Comparing the Two Layouts

Essentially, these are two models of the same print book. I would even go further, saying that these are two approaches that you can apply to any press signature work, including full size case-bound and perfect bound books as well as smaller booklets and even catalogs and magazines. The key similarity is that all of these custom printing products involve press signature work.

Signature work essentially refers to a layout of 4-page, 8-page, 16-page or 32-page groupings (or in some cases even more pages) laid out on the top and bottom of a press sheet.

This pertains to both sheetfed printing and web offset printing. In all cases the signatures are folded and trimmed, and then either stacked on top of one another or nested together (one signature slipped into another for saddle-stitched binding).

In the case of my client’s graphic novel, the printer’s version of the layout separated out the 4-page cover and the two 6-page gatefolds (3 pages on either side of each gatefold) from the rest of the print book. This left 192 text pages that would be numbered consecutively.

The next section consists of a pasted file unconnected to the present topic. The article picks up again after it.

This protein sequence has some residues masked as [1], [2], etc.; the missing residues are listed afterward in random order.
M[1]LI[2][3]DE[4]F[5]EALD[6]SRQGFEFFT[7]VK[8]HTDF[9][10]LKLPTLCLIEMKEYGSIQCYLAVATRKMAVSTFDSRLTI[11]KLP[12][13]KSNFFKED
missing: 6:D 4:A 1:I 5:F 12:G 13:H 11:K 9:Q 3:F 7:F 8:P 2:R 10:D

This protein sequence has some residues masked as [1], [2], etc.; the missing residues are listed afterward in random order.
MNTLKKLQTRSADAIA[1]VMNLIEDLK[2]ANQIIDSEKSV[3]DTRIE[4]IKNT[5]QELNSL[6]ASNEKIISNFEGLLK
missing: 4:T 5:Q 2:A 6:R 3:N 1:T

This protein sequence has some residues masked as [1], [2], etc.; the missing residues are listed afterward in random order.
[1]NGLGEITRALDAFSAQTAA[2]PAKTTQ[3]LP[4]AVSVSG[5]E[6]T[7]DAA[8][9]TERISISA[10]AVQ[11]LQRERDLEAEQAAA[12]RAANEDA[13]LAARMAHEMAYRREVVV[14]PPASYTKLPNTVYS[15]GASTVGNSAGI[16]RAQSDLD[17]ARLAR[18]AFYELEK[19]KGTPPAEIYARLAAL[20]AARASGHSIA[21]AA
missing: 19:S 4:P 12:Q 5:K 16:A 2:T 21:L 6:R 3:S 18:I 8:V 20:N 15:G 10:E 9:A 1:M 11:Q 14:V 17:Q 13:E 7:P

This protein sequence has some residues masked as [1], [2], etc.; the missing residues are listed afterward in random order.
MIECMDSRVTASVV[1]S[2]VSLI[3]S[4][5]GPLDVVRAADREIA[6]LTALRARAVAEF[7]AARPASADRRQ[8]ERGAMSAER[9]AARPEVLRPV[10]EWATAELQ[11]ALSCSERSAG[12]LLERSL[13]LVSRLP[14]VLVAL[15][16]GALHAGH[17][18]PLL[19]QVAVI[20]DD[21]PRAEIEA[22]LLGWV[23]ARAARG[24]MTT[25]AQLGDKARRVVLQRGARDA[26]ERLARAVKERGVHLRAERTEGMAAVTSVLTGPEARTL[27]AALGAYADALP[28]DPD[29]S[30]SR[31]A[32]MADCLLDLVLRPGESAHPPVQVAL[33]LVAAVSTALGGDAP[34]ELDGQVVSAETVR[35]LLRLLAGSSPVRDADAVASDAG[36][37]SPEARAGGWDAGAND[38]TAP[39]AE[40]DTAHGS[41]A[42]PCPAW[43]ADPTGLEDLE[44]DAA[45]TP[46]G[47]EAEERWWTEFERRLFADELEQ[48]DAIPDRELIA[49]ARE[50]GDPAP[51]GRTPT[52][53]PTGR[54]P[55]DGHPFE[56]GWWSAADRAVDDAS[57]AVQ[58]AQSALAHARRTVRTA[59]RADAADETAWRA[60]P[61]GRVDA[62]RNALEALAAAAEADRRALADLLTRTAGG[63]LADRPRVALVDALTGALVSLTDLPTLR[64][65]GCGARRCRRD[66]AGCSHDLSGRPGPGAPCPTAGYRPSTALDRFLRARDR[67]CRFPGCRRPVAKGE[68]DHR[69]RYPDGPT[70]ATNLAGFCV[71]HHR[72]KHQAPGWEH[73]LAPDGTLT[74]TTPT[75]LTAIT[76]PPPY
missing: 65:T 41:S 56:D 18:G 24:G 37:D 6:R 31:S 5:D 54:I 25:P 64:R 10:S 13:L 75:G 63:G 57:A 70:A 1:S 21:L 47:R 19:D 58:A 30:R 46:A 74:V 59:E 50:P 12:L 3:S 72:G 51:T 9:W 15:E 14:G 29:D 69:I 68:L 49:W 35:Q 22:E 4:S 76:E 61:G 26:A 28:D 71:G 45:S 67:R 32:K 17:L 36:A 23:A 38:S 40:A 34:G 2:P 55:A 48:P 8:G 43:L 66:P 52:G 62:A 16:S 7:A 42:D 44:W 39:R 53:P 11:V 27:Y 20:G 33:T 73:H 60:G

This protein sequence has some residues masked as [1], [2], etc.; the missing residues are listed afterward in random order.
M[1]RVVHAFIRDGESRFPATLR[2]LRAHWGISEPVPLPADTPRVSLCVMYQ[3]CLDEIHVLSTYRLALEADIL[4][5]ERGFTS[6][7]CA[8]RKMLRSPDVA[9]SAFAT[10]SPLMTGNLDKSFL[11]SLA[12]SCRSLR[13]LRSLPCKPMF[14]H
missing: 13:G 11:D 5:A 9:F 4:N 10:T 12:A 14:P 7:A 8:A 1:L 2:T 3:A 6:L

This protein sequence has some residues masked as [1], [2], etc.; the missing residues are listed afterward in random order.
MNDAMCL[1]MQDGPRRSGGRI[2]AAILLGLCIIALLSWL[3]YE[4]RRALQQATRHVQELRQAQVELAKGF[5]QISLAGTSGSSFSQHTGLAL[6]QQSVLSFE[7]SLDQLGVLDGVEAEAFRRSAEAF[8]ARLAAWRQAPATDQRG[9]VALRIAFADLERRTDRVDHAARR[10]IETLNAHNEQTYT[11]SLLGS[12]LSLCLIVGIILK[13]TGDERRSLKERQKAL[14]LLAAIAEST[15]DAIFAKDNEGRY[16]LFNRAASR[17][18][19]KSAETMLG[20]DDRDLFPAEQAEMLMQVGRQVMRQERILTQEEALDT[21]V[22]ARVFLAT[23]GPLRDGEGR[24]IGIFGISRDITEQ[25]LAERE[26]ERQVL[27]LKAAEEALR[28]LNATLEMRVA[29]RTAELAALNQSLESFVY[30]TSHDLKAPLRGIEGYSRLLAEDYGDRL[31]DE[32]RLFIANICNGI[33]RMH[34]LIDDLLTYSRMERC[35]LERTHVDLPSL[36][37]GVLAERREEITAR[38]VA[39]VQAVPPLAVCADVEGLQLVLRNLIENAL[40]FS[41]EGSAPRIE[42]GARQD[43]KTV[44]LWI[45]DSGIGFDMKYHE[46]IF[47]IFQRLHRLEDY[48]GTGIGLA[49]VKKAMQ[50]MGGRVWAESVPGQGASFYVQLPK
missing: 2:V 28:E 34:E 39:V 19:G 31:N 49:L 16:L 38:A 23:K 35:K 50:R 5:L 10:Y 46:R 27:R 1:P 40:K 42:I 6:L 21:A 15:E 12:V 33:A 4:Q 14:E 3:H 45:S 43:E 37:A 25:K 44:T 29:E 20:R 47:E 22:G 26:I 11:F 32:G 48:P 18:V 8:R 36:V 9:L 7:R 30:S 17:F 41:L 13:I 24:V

When grouped this way by the printer, the book pages showed exactly where the breaks would be between each of the six 32-page signatures. My client can now place a gatefold or any other insert (such as a bind-in card) between these signatures. Using the printer’s layout, she can see exactly where these breaks occur.

Both my client and the printer can also see which pages fall in line on the press sheet, and since the print book will have heavy coverage ink on many of the pages, both my client and the printer will be able to see where potential color conflicts may occur. For instance, if a heavy coverage solid magenta background will be in line (in the direction the paper travels through the press) with a photo of faces (requiring less ink coverage), this might result in a reddish cast in the faces. A knowledgeable printer (and client) may foresee this early in the process and seek options for avoiding these problems.

How to Print the Covers